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Adenovirus-mediated muscle fibers engineering to overcome diabetes-associated deficient glucose disposal

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A promising biotechnology method for diabetes

Diabetes mellitus refers to a group of diseases characterised by high blood glucose resulting from defects in insulin secretion, insulin action, or both. Especially, in non insulin-dependent diabetes mellitus (NIDDM), muscle is the key tissue for glucose clearance. This method is based on engineering adenovirus-mediated muscle fibres in order to defeat diabetes-associated deficient glucose disposal.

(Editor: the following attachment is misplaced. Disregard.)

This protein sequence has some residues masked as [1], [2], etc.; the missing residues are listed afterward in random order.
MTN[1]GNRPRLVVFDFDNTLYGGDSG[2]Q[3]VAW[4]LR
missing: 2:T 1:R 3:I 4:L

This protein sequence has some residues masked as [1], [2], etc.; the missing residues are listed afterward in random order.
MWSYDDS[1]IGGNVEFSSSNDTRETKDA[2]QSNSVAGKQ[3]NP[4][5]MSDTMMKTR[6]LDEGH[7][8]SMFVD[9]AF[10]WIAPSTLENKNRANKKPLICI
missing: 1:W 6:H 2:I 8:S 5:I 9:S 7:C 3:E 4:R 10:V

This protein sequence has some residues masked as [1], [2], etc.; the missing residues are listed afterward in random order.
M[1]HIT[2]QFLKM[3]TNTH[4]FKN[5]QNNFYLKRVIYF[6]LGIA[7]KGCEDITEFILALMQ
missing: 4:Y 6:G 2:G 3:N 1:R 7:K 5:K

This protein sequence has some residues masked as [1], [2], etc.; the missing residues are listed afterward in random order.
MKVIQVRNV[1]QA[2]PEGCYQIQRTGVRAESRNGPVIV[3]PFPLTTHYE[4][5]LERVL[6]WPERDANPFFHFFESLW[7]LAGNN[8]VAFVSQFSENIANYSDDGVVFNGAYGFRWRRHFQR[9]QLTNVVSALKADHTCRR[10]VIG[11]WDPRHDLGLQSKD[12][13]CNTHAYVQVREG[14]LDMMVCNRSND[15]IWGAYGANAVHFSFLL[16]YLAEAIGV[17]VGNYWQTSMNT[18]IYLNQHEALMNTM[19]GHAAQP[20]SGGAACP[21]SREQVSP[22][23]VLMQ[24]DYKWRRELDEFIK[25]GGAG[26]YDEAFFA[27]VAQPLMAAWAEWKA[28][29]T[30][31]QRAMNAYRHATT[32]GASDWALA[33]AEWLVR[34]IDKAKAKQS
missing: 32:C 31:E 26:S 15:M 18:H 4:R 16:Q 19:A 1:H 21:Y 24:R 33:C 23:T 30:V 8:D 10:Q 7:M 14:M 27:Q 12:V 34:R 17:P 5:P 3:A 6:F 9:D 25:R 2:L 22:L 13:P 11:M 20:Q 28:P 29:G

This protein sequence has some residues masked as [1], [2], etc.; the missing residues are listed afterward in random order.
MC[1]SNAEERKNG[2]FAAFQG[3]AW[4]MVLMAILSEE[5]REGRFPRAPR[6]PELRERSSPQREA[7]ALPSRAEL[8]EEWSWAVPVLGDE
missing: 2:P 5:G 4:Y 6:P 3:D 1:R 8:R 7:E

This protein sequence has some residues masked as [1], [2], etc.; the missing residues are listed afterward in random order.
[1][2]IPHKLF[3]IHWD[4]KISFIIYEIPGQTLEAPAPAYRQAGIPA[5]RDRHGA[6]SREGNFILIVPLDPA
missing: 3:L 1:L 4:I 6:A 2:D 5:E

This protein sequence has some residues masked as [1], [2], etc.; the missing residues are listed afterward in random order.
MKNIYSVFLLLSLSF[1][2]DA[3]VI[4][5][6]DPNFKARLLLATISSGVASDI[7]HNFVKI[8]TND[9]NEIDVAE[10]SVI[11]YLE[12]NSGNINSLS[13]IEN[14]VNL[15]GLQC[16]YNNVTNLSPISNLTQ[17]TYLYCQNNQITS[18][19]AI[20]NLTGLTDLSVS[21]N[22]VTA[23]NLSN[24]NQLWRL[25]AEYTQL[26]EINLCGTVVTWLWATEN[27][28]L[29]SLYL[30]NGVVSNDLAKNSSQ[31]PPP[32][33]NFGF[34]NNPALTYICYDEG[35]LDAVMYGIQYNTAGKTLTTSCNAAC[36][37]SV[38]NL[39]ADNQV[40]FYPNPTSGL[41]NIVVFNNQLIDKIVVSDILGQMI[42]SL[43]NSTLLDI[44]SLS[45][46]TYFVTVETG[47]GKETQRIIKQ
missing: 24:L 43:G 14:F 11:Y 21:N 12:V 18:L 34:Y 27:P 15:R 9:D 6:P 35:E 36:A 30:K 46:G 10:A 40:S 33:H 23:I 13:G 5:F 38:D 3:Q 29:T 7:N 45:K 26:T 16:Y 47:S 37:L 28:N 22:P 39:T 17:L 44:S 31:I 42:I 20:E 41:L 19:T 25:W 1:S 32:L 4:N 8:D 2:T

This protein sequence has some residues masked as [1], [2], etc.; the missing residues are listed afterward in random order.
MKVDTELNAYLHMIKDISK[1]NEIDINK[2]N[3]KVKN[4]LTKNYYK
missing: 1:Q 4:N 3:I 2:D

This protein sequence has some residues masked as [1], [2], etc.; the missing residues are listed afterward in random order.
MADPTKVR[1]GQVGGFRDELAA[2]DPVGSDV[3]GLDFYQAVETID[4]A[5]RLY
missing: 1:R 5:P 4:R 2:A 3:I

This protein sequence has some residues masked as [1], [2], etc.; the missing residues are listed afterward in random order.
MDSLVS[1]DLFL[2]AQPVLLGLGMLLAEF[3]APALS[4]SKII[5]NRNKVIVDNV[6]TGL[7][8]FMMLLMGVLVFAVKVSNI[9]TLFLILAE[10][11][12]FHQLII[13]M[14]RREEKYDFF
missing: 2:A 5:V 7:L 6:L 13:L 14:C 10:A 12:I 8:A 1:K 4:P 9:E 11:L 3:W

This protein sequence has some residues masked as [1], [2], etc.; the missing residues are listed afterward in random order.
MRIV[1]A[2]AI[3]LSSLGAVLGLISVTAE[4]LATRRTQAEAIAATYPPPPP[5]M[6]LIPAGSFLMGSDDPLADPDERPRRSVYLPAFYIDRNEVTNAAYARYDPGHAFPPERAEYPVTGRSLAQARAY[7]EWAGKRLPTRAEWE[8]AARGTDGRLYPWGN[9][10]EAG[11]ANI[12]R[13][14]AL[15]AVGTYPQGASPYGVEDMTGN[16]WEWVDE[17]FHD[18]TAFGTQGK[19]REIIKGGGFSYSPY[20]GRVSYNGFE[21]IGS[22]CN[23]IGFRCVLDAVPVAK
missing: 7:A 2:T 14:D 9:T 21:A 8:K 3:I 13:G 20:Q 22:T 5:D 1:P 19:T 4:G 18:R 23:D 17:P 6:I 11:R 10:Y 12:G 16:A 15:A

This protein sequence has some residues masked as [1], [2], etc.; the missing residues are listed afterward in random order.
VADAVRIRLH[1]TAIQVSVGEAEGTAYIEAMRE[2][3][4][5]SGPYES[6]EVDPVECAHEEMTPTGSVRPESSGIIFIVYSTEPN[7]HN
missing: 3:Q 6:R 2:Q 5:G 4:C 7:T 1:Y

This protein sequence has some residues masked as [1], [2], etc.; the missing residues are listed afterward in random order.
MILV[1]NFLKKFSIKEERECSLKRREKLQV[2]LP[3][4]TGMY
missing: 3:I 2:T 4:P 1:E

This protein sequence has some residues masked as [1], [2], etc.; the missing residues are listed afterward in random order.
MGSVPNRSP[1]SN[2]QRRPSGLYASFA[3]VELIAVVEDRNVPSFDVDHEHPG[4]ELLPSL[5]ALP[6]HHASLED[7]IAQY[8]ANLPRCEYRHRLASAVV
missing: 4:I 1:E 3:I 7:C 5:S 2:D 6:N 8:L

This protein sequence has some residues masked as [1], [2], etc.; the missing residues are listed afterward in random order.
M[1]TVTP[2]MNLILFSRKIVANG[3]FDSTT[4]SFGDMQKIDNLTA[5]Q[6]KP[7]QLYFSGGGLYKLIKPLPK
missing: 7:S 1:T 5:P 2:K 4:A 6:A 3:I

Hyperglycaemia is caused mainly due to the inability of tissues to clear high levels of blood glucose. Glucose disposal occurs through insulin regulation since it is the insulin that stimulates the glucose consumption in peripheral tissues, such as adipose and muscle tissues. Skeletal muscles, in being massive and energy demanding, are ideal for glucose uptake. Exercise, hypoxia or epinephrine, are other sources that enhance glucose uptake through muscle, but they boost the basal and insulin-stimulated glucose uptake, even in diabetic patients, through an undetermined mechanism. This method manipulated the genetically engineered adenovirus technology to optimise muscle glucose metabolism. More specifically, it presented a new means for increasing glucose clearance in-vitro and in-vivo by augmenting the capacity of muscle fibres for glucose uptake and consumption through genes encoding for glucose metabolising enzymes, namely glycogen phosphorylase and syntheses. This gene therapy presented a prolonged uptake and consumption of glucose by muscles and increased glucose disposal and insulin sensitivity in normal and type 2 diabetic experimental models. Consequently, it may be applied for fighting insulin resistance that is mainly responsible for the impairment of insulin-stimulated muscle activity that develops hyperglycemia and beta-cell failure. Pharmacologically compared to other treatments, it is a longer acting and without any side effects. By injecting adenoviruses bearing this gene in the hind leg muscle of rodent models of NIDDM, the in-vivo test of transfer of glucokinase gene led to transfection limited to the muscles in the injected leg and abdominal muscles. The administration of glycogen enzymes enhanced muscle tissue glucose uptake and reduced the glucose blood levels optimising total body glucose tolerance under hyperinsulinemic conditions. No basal glucose modifying occurred. The method is still insufficient for obese subjects. Many companies interested in metabolic diseases can exploit the platform gene transfer technology that brings together complementary research experiences in the fields of metabolic engineering, adenoviral technology and in-vivo study of glucose disposal. Since, the physiological response to transfection of genes has also been investigated it can also be useful for the studying of genes of unknown function. Most importantly, the method revealed the mechanism for the enhancement of glucose transport and utilisation into muscle, and could be utilised in the design of future strategies of gene therapy for diabetes.

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